Collegiate athletes play a sport that they love and like many professional athletes they work hard for that sport. Unlike professional athletes of course, college athletes are not paid a salary for what they do. However college athletes should be compensated for their hard work and dedication under certain circumstances. You see the answer to this question as to whether or not college athletes should be paid is not black and white, rather it falls into a gray area for a number of reasons. The main reason that supports the idea of paying college athletes a salary may surprise you, so read on.
First one needs to look at what current college athletes do receive for their commitment to college sports before deciding if they should be paid. Many people believe that college athletes play hard and play with passion because that is their main driver, there is not multi-million dollar contracts, just records to break and goals to make. College athletes often get ‘paid’ in the form of athletic scholarships officially. Unofficially many of these athletes get ‘paid’ other perks in the form of social life advantages, campus perks, housing preferences, travel perks, and even the sometimes unethical grade boost so that they can stay on the team. But those unofficial ‘perks’ are not fully relevant to this article, although this writer fully believes that if you can’t make the grades and play the sport, then you shouldn’t be allowed to play the sport for your school.
Moving on, many would say that athletic scholarships are payment enough for these athletes and others may go as far as to say that paying them a salary would taint the glory and passion filled days of college sports. But aren’t most professional athletes passionate and motivated in their sports? Millions of dollars surely motivates, but the wear and tear of being a professional athlete means you have to love the sport as well. But paying college athletes these millions wouldn’t be economical and might put too much pressure on these young, passionate athletes.
So why do they deserve a salary of some kind, even if it is only a salary that student workers might make? The reason has little to do with the actual sport, rather all the money the other people are making off these college athletes.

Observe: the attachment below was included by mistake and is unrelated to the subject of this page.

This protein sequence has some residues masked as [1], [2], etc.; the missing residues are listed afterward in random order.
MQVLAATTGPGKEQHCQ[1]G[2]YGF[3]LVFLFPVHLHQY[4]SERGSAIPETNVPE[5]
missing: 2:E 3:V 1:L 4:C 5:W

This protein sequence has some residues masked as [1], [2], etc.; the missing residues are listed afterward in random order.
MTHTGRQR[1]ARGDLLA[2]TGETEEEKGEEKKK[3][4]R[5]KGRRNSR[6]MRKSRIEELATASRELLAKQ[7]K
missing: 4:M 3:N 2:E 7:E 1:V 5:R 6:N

Who are these mysterious other people? They aren’t all that mysterious, after all they are those covering college sports on ESPN and those making the ever popular NCAA versions of your favorite sports video games complete with college logos, mascots, and players. These companies such as ESPN and EA Sports rake in millions from covering college athletics and turning them into video games; many college rake in good cash selling licensing rights to these companies. But it is not only ESPN and EA Games that are making money off college athletes, you also have all the merchandising companies that pay colleges for the rights to use college team logos and names. Let’s not forget the venues that host these sporting events and rake in money on ticket sales and vendor sales.
Yet without the actual athletes playing these sports, none of these companies would be benefiting from the additional revenue these athletes create for them. College athletic programs would have no ‘product’ or image to license without these players either. As you can see, many people and organizations make a lot of money off the hard work and sweat of the college athletes; so much money that even athletic scholarships aren’t really enough. Colleges should share some of this money directly with their athletes. A program that allowed college athletes to also be considered student workers of their college could be paid a hourly or per game rate; it may not have to be much, but at least it will be sharing part of the cash pie that all these other people are making off of them. It does make perfect sense, because without those other student workers that make your food and collect your tickets at these sporting events, there wouldn’t be any event to attend.
As you can see there are many others piggybacking profits off of the backs of our college athletes, from large corporations all the way down to student workers, it would be nice to share a piece of the pie with those that make it all happen on the courts and on the fields.